Friday, September 11, 2009

Harrington Takes Risks, Thinking Only of the Rewards

LEMONT, Ill. — From his first round at San Diego’s Torrey Pines Golf Course in February to his second round at the BMWChampionship on Friday in Chicago’s western suburbs, Padraig Harrington has tried unsuccessfully to win a golf tournament. Through it all, he has managed a significant victory.

He has maintained both his sense of humor and his equilibrium.

In the face of serial second-guessing from fans, pundits and experts over his decision to tinker with his swing after winning three majors in 13 months from 2007 to 2008, Harrington has signed autographs for and wisecracked with those same critics as he has sought to regain his winning form.

Harrington was at it again Friday at the BMW Championship at Cog Hill Golf and Country Club, smiling and shaking his head after a wayward drive at the 18th hole — his second in two days — resulted in a bogey that cost him a share of the 36-hole lead held jointly by Tiger Woods and Mark Wilson at seven under. He was clearly enjoying himself.

“How could you not?” he said after shooting his second 68 to finish a shot behind Woods and Wilson. “Every day you wake up to a lifestyle like I have playing professional golf? As I always say, I’d play this game for free, just don’t tell anybody.

“Every day is a good day on the golf course.”

That bromide will be tested again this weekend when Harrington chases Woods and Wilson in an effort to complete his goal of being one of the top five seeds at the Tour Championship in two weeks. He will have to bring his game, because Woods is on his.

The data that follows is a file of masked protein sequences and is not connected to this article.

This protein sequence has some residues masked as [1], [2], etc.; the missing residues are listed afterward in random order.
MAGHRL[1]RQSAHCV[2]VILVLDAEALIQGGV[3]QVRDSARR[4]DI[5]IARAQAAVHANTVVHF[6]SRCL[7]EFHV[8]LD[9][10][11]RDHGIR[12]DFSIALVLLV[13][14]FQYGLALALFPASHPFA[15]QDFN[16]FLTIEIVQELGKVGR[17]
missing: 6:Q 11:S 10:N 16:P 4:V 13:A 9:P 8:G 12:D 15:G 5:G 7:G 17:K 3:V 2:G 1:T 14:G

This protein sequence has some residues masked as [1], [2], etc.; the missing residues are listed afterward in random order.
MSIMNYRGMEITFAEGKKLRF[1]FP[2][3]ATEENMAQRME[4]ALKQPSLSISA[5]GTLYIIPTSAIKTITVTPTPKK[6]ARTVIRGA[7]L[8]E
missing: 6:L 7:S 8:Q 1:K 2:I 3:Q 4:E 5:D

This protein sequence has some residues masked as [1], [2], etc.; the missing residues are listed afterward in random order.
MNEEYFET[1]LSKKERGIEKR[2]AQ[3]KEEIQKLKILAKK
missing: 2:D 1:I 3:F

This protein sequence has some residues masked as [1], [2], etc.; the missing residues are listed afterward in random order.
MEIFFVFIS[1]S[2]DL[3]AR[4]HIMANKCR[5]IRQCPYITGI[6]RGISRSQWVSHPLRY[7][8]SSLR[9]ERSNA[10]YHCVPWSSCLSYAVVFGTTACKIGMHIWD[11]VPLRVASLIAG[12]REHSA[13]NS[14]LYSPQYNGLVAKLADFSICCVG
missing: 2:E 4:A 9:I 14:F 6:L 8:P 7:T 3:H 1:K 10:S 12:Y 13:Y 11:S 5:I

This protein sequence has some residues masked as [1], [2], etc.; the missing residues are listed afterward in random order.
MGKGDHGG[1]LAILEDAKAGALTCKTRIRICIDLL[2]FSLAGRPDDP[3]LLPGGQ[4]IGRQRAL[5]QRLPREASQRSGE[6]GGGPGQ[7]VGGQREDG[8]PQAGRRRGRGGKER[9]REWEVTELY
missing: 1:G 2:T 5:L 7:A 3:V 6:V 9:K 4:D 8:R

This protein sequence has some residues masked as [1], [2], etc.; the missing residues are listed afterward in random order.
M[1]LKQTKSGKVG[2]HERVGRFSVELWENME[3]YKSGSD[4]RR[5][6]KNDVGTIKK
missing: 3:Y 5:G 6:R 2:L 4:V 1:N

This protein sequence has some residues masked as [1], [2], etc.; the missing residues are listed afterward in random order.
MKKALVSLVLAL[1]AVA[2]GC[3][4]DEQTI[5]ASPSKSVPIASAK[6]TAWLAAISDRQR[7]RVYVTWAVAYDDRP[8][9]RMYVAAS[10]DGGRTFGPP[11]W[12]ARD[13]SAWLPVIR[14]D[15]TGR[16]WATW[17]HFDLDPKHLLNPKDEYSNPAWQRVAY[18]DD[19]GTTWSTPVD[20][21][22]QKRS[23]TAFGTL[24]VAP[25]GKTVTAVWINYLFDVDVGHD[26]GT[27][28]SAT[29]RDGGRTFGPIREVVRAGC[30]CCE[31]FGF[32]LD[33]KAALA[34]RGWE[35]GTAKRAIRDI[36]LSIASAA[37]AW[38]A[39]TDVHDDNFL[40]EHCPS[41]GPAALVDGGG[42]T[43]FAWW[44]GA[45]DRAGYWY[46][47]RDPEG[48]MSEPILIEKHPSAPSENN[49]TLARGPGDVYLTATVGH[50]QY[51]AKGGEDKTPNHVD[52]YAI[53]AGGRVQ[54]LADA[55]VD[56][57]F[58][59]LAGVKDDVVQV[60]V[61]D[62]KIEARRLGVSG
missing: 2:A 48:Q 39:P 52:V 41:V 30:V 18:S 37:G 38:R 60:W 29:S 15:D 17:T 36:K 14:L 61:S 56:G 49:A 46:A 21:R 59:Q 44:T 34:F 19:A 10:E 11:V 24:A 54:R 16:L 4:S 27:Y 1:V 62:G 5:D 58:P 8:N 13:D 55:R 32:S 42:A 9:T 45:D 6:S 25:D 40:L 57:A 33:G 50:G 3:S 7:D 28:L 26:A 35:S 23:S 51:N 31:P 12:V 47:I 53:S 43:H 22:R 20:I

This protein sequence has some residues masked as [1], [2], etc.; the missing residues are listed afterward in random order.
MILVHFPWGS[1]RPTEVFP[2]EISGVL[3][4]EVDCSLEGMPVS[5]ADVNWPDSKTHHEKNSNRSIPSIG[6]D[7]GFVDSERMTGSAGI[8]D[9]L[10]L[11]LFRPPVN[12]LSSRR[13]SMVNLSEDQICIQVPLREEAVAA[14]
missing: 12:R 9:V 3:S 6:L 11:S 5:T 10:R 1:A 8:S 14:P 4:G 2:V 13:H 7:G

Woods shot a 67 to tie Wilson, who shot a 66, at seven-under 135. Harrington was tied with Rory Sabbatini, who shot a 70, and Bo Van Pelt and Marc Leishman, who each shot 69s.

Five weeks ago, Harrington was mired in 142nd place on the FedEx points list. His season had been a near free fall from the heights of 2008. He had missed six cuts in 14 tournaments and did not have a top-10 finish. But as he searched for answers, he kept an outlook that can only be described as buoyant. He did not enjoy missing cuts, but he seemed to be enjoying the process of trying to improve his golf swing.

Something clicked last month at the W.G.C.-Bridgestone Invitational at Firestone, and Harrington has been threatening to win ever since. There have been setbacks. He had a two-stroke lead with four holes left at Bridgestone, but hit a wedge into the pond at the 16th and made triple bogey. He was in the hunt the next week at the P.G.A. Championship before hitting two balls in the water and making a quintuple-bogey 8 on Sunday.

Those two messy finishes resulted in a tie for second and a tie for 10th that had the silver lining of getting Harrington into the tour playoffs, as he rose to 66th place from 142nd in two weeks. Then he tied for second at the Barclays, the first playoff event, to move up to 14th. Last week he had the lead on the back nine at the Deutsche Bank Championship, but two penalty strokes from two hooked tee shots left him in a tie for fourth. That moved him up to seventh in the points standings.

Some would look at the blown chances as a reprise of the problems that Harrington had closing out tournaments before he began his major-championship binge in 2007. That is not his perspective.

“I had a great chance of winning last week,” he said. “It hurts. I had a great chance of winning in Akron. It hurt. I had a great chance at the P.G.A. I look back at that and go, ‘Wow.’ They all hurt.

“But if you don’t put yourself there — I could hide in the pack and shoot 66 the last day and finish fifth and everybody would say, ‘Well done.’ But I ain’t going to win the tournament there. If you do put yourself out there, if you put your neck on the line it gets chopped off every now and again. If you don’t want that, you’re not going to win as many tournaments as you can.”

Being knocked down has put Harrington of a mind to win as many times as he can. He jokes about the pressure he and everyone in contention will endure at the Tour Championship, with a $10 million bonus on the line.

“I do believe they should give out the cash on the 18th green,” he said with a grin. “Just sit it there just to have a good look at it. It would be great, like the World Series of Poker. We could take it in a wheelbarrow up to the clubhouse. Anything that falls out, it’s the caddie’s.”


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